FIG. 1 is a longitudinal sectional view of an inflatable cylinder and insertion tool of this invention.
FIG. 2 is an elevational view of the inflatable stiffener cylinder of this invention in the process of being inserted into the corpus cavernosum of the penis utilizing the insertion tool and implantation technique of this invention.
FIG. 3 is a perspective view of the special insertion tool for implanting the stiffener cylinder within the corpus cavernosum of the penis.
FIG. 4 is a longitudinal sectional view of the special insertion tool.
FIG. 5 is an enlarged cross-sectional view of the distal tip of the inserting tool.
FIG. 6 is an exploded longitudinal sectional view of the implanted inflatable stiffener cylinder.
FIG. 7 is a fragmentary longitudinal sectional view showing the mating of the stiffener cylinder with the root section.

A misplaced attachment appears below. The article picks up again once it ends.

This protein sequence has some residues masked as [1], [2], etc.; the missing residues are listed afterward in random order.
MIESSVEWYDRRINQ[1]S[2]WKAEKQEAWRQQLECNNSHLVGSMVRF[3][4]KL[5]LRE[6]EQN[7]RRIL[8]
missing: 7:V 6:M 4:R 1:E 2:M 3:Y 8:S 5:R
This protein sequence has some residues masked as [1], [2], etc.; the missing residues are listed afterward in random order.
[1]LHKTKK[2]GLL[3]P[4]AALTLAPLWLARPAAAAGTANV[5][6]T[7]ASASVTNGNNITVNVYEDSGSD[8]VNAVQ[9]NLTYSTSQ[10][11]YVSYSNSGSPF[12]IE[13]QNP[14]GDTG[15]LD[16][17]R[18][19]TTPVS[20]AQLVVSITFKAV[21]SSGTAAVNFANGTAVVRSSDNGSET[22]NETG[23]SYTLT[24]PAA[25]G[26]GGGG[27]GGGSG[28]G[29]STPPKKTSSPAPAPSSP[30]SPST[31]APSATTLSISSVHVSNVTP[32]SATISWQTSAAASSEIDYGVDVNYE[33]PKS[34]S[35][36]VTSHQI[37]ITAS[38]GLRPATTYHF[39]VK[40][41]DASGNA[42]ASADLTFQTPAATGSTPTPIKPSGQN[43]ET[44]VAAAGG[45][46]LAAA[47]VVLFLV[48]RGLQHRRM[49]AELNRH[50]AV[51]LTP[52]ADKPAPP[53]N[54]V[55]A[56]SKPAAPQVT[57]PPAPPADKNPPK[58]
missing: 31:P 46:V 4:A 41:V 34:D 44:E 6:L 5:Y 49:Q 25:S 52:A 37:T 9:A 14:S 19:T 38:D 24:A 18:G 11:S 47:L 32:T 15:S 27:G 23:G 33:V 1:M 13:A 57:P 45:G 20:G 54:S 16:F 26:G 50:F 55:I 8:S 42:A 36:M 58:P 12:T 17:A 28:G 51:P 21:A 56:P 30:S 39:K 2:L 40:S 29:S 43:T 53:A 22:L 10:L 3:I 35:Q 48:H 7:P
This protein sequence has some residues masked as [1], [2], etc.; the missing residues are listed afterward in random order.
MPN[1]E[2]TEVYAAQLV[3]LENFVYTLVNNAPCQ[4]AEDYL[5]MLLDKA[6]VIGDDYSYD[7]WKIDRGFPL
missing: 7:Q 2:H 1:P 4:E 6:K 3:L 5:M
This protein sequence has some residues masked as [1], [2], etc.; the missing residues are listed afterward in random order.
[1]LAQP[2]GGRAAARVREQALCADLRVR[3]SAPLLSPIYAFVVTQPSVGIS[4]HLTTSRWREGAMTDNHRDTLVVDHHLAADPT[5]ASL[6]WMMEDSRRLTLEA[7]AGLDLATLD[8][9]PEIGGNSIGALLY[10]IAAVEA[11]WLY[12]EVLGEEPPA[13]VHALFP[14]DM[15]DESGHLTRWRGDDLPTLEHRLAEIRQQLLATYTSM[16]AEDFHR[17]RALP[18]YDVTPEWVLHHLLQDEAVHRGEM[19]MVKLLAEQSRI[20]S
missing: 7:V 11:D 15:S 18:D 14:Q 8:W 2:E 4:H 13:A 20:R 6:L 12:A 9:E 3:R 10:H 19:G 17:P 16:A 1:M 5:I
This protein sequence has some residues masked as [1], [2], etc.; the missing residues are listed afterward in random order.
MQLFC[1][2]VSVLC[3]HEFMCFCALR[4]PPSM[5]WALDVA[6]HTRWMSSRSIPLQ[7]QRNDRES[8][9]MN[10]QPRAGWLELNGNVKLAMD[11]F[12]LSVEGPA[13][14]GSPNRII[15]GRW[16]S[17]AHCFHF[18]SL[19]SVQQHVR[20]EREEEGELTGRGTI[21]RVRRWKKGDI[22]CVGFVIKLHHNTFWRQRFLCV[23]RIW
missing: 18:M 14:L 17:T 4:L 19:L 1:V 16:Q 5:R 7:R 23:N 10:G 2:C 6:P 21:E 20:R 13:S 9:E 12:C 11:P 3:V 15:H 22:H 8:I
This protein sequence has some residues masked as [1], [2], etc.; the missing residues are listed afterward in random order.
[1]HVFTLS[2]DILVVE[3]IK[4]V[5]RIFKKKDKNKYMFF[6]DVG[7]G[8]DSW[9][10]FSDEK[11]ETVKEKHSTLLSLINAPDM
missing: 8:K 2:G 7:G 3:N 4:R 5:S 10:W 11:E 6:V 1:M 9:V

In the drawing of FIG. 1, improved stiffener cylinder 10 of this invention is shown for use with a penile erection device. The distal portion of the cylinder 10 is implanted within the pendulous portion of the corpus cavernosum of the penis P. A proximal portion of the cylinder 10 resides within the root portion of the corpus cavernosum, i.e., it extends into the body. A connecting section 12 of cylinder 10 has an interior surface 14 that is connected to some source of working fluid such as a resevoir filled with saline solution. When the working fluid enters under pressure into the connection 12 it passes into the root portion of the external cylinder 16 and then into the pendulous portion of the external cylinder causing the penis P to assume its erectile state. When the fluid is removed, the penis P will return to its flaccid state. The working fluid is contained within a chamber 19 that is bounded on its exterior by the external cylinder 16 and on its interior by the internal cylinder 18. Thus when the chamber 19 is pressurized, the erectile state is obtained; and when the fluid is removed from the chamber 19, the flaccid state is obtained.